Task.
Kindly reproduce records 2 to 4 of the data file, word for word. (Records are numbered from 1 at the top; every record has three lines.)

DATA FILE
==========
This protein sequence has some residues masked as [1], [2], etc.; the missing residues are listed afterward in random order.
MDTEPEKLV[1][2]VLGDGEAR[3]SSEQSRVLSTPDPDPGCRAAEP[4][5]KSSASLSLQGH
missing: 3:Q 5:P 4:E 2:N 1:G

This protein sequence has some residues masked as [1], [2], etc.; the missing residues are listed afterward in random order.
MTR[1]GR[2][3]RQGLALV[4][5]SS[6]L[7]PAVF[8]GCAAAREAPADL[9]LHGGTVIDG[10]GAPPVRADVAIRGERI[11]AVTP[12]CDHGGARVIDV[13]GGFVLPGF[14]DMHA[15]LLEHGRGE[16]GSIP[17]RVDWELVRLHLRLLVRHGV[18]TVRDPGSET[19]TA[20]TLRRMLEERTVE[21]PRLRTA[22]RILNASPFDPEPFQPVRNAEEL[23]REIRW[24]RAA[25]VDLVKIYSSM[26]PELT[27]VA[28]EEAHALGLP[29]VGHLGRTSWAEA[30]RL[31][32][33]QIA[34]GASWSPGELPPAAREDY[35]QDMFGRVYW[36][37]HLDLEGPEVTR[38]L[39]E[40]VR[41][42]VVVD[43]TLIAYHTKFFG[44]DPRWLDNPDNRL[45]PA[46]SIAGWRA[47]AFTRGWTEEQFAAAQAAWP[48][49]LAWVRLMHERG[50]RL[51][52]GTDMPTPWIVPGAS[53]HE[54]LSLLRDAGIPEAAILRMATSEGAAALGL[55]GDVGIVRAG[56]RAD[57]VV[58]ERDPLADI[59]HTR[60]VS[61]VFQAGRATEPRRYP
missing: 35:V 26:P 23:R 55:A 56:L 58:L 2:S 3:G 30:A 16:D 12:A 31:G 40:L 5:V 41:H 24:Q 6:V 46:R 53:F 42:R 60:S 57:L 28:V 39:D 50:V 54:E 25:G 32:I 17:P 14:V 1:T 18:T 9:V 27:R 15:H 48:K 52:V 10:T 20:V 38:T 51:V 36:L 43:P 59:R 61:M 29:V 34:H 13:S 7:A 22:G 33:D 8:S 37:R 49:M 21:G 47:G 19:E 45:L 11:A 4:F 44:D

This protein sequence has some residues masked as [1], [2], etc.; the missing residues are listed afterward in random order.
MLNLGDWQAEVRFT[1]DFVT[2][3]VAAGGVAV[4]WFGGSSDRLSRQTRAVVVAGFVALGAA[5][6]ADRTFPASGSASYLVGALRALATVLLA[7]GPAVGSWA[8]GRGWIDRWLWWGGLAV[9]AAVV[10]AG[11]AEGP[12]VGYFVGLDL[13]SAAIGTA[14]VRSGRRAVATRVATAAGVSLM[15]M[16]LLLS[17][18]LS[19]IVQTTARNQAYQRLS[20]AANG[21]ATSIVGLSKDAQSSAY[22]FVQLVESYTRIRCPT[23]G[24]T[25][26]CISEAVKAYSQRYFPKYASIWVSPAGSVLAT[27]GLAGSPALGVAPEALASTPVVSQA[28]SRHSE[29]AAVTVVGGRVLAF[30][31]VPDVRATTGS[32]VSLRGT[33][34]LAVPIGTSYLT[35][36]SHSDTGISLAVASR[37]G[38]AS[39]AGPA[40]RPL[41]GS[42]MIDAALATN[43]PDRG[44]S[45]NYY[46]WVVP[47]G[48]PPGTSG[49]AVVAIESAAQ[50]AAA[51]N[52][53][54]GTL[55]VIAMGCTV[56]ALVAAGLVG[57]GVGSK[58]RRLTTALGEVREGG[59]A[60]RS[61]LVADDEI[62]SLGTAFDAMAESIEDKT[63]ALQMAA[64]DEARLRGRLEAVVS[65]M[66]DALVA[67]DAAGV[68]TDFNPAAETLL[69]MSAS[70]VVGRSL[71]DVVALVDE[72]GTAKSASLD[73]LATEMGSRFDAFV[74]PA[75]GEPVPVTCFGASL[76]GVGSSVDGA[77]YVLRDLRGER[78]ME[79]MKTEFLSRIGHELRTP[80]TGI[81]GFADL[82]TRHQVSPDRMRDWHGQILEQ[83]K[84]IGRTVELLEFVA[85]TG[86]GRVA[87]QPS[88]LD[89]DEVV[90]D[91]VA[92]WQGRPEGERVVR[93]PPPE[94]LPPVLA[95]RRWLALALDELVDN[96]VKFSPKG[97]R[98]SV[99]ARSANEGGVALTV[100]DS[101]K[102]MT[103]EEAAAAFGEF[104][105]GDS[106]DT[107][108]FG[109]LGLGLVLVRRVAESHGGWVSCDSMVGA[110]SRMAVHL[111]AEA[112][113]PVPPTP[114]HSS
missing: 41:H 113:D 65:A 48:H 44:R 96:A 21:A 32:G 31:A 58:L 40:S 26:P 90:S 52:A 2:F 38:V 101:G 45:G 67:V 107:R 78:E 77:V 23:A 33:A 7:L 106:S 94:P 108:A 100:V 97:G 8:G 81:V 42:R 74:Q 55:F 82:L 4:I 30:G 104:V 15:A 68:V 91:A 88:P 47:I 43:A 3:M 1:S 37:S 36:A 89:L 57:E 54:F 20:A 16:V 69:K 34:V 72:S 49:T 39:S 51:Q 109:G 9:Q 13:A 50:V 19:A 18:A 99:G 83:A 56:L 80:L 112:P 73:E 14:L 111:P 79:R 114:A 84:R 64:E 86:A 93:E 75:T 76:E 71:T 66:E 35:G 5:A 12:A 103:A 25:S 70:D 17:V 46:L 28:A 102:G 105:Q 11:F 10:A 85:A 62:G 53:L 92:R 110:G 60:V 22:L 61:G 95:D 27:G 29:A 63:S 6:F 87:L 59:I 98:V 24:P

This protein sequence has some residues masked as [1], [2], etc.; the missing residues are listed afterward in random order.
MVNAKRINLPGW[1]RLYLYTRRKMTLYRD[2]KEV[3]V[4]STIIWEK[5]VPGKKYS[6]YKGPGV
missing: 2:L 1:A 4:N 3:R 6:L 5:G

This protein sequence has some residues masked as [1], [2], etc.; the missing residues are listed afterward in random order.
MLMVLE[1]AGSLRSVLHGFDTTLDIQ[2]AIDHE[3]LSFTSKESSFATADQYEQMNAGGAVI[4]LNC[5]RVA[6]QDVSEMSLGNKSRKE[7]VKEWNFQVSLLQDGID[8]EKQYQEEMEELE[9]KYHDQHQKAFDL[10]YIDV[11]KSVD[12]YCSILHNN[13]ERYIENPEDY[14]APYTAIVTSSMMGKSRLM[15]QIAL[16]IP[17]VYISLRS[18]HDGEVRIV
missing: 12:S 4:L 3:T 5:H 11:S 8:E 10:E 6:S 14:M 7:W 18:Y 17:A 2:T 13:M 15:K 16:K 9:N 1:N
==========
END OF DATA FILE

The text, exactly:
This protein sequence has some residues masked as [1], [2], etc.; the missing residues are listed afterward in random order.
MTR[1]GR[2][3]RQGLALV[4][5]SS[6]L[7]PAVF[8]GCAAAREAPADL[9]LHGGTVIDG[10]GAPPVRADVAIRGERI[11]AVTP[12]CDHGGARVIDV[13]GGFVLPGF[14]DMHA[15]LLEHGRGE[16]GSIP[17]RVDWELVRLHLRLLVRHGV[18]TVRDPGSET[19]TA[20]TLRRMLEERTVE[21]PRLRTA[22]RILNASPFDPEPFQPVRNAEEL[23]REIRW[24]RAA[25]VDLVKIYSSM[26]PELT[27]VA[28]EEAHALGLP[29]VGHLGRTSWAEA[30]RL[31][32][33]QIA[34]GASWSPGELPPAAREDY[35]QDMFGRVYW[36][37]HLDLEGPEVTR[38]L[39]E[40]VR[41][42]VVVD[43]TLIAYHTKFFG[44]DPRWLDNPDNRL[45]PA[46]SIAGWRA[47]AFTRGWTEEQFAAAQAAWP[48][49]LAWVRLMHERG[50]RL[51][52]GTDMPTPWIVPGAS[53]HE[54]LSLLRDAGIPEAAILRMATSEGAAALGL[55]GDVGIVRAG[56]RAD[57]VV[58]ERDPLADI[59]HTR[60]VS[61]VFQAGRATEPRRYP
missing: 35:V 26:P 23:R 55:A 56:L 58:L 2:S 3:G 30:A 16:D 12:A 31:G 40:L 5:V 41:H 24:Q 6:V 46:R 53:F 42:R 60:S 57:L 28:V 39:D 50:V 54:E 25:G 32:I 17:P 14:V 1:T 18:T 9:V 27:R 15:H 48:K 52:V 10:T 20:V 38:T 51:V 36:L 43:P 59:R 61:M 29:V 34:H 13:S 7:A 22:G 33:D 8:S 37:R 49:M 21:G 47:G 19:E 45:L 11:A 4:F 44:D

This protein sequence has some residues masked as [1], [2], etc.; the missing residues are listed afterward in random order.
MLNLGDWQAEVRFT[1]DFVT[2][3]VAAGGVAV[4]WFGGSSDRLSRQTRAVVVAGFVALGAA[5][6]ADRTFPASGSASYLVGALRALATVLLA[7]GPAVGSWA[8]GRGWIDRWLWWGGLAV[9]AAVV[10]AG[11]AEGP[12]VGYFVGLDL[13]SAAIGTA[14]VRSGRRAVATRVATAAGVSLM[15]M[16]LLLS[17][18]LS[19]IVQTTARNQAYQRLS[20]AANG[21]ATSIVGLSKDAQSSAY[22]FVQLVESYTRIRCPT[23]G[24]T[25][26]CISEAVKAYSQRYFPKYASIWVSPAGSVLAT[27]GLAGSPALGVAPEALASTPVVSQA[28]SRHSE[29]AAVTVVGGRVLAF[30][31]VPDVRATTGS[32]VSLRGT[33][34]LAVPIGTSYLT[35][36]SHSDTGISLAVASR[37]G[38]AS[39]AGPA[40]RPL[41]GS[42]MIDAALATN[43]PDRG[44]S[45]NYY[46]WVVP[47]G[48]PPGTSG[49]AVVAIESAAQ[50]AAA[51]N[52][53][54]GTL[55]VIAMGCTV[56]ALVAAGLVG[57]GVGSK[58]RRLTTALGEVREGG[59]A[60]RS[61]LVADDEI[62]SLGTAFDAMAESIEDKT[63]ALQMAA[64]DEARLRGRLEAVVS[65]M[66]DALVA[67]DAAGV[68]TDFNPAAETLL[69]MSAS[70]VVGRSL[71]DVVALVDE[72]GTAKSASLD[73]LATEMGSRFDAFV[74]PA[75]GEPVPVTCFGASL[76]GVGSSVDGA[77]YVLRDLRGER[78]ME[79]MKTEFLSRIGHELRTP[80]TGI[81]GFADL[82]TRHQVSPDRMRDWHGQILEQ[83]K[84]IGRTVELLEFVA[85]TG[86]GRVA[87]QPS[88]LD[89]DEVV[90]D[91]VA[92]WQGRPEGERVVR[93]PPPE[94]LPPVLA[95]RRWLALALDELVDN[96]VKFSPKG[97]R[98]SV[99]ARSANEGGVALTV[100]DS[101]K[102]MT[103]EEAAAAFGEF[104][105]GDS[106]DT[107][108]FG[109]LGLGLVLVRRVAESHGGWVSCDSMVGA[110]SRMAVHL[111]AEA[112][113]PVPPTP[114]HSS
missing: 41:H 113:D 65:A 48:H 44:R 96:A 21:A 32:G 31:A 58:L 40:S 26:P 90:S 52:A 2:F 38:V 101:G 45:G 67:V 107:R 78:E 77:V 23:A 33:A 7:L 106:S 94:P 108:A 100:V 97:G 8:G 81:V 42:R 74:Q 55:F 82:L 4:I 30:G 104:V 15:A 68:V 91:A 88:P 47:I 43:A 3:M 1:S 37:S 36:A 89:L 57:E 54:F 20:A 16:V 69:K 34:V 72:S 49:T 39:S 51:Q 109:G 9:Q 13:A 50:V 19:A 18:A 99:G 83:A 56:L 80:L 112:P 73:E 14:L 111:P 79:R 114:A 84:R 64:E 86:A 93:E 75:T 76:E 71:T 66:E 35:G 5:A 12:A 103:A 25:S 70:D 17:V 46:L 28:A 102:G 105:Q 11:F 10:A 85:A 62:G 53:L 92:R 110:G 60:V 22:L 61:G 95:D 27:G 29:A 63:S 6:F 87:L 59:I 98:V 24:P

This protein sequence has some residues masked as [1], [2], etc.; the missing residues are listed afterward in random order.
MVNAKRINLPGW[1]RLYLYTRRKMTLYRD[2]KEV[3]V[4]STIIWEK[5]VPGKKYS[6]YKGPGV
missing: 2:L 1:A 4:N 3:R 6:L 5:G